Databases allow you to search online reference materials, books, journals, magazines, newspapers, and even websites and videos all at once. Some databases require users to log-in from home, but all the listed databases should be immediately accessible on campus.
Databases are indexed differently and may require different searches to find the information you need. It is always a good idea to choose advanced search and full-text when possible so you can select your filters and read the results online.
For academic journals, J-stor is a great database to search. Remember to specify language in advanced searching or you may end up with articles in languages you don't understand. You can also narrow your results by putting a check in the disciplines you wish to search. Contact Ms. Foust Colburn if you need access from home.
This WilsonWeb database can help you locate information on a specific person, from biography reference and obituary sources to magazine and newspaper articles. Remember to verify your person's identity through dates or job descriptions when the results appear.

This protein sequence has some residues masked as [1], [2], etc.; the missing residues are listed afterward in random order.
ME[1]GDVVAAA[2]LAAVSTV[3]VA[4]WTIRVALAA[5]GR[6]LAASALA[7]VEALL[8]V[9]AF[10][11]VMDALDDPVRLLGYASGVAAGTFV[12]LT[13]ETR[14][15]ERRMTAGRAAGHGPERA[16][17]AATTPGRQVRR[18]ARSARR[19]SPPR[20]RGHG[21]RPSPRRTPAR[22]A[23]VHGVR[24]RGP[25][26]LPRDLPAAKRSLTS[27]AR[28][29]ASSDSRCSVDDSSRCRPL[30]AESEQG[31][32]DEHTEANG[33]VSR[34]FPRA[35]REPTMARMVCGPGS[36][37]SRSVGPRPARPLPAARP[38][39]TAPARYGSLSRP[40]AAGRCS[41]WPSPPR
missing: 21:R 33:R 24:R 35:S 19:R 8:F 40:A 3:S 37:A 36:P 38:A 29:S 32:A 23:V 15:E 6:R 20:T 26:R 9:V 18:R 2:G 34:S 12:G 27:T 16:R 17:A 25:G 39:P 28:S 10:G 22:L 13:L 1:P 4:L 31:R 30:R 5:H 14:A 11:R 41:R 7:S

Search Twayne Author Series books, articles, reviews, and literature from one database.
Search Oxford's Reference books through this AVL sponsored database.
This EBSCOhost database searched newspapers, magazines, books and encyclopedias, biographies, images, maps, videos, primary sources documents, and radio transcripts all at once.
Don't forget to use Boolean operators in databases that allow it! How do boolean operators work? Using the following words in uppercase letters can expand or narrow your search.
AND will search for all items including both terms. For example:
This is a great option if you are getting too many results or results that are not specific enough.
NOT will return less results by returning items that only return one of the terms and exclude the other. For example:
This is a great option if you are getting too many irrelevant results.
OR will search for both terms at once. For example:
This is a great option if you are not getting enough results or are not sure which term the author may have used.
Watch the YouTube video to the left for more information on Boolean operators.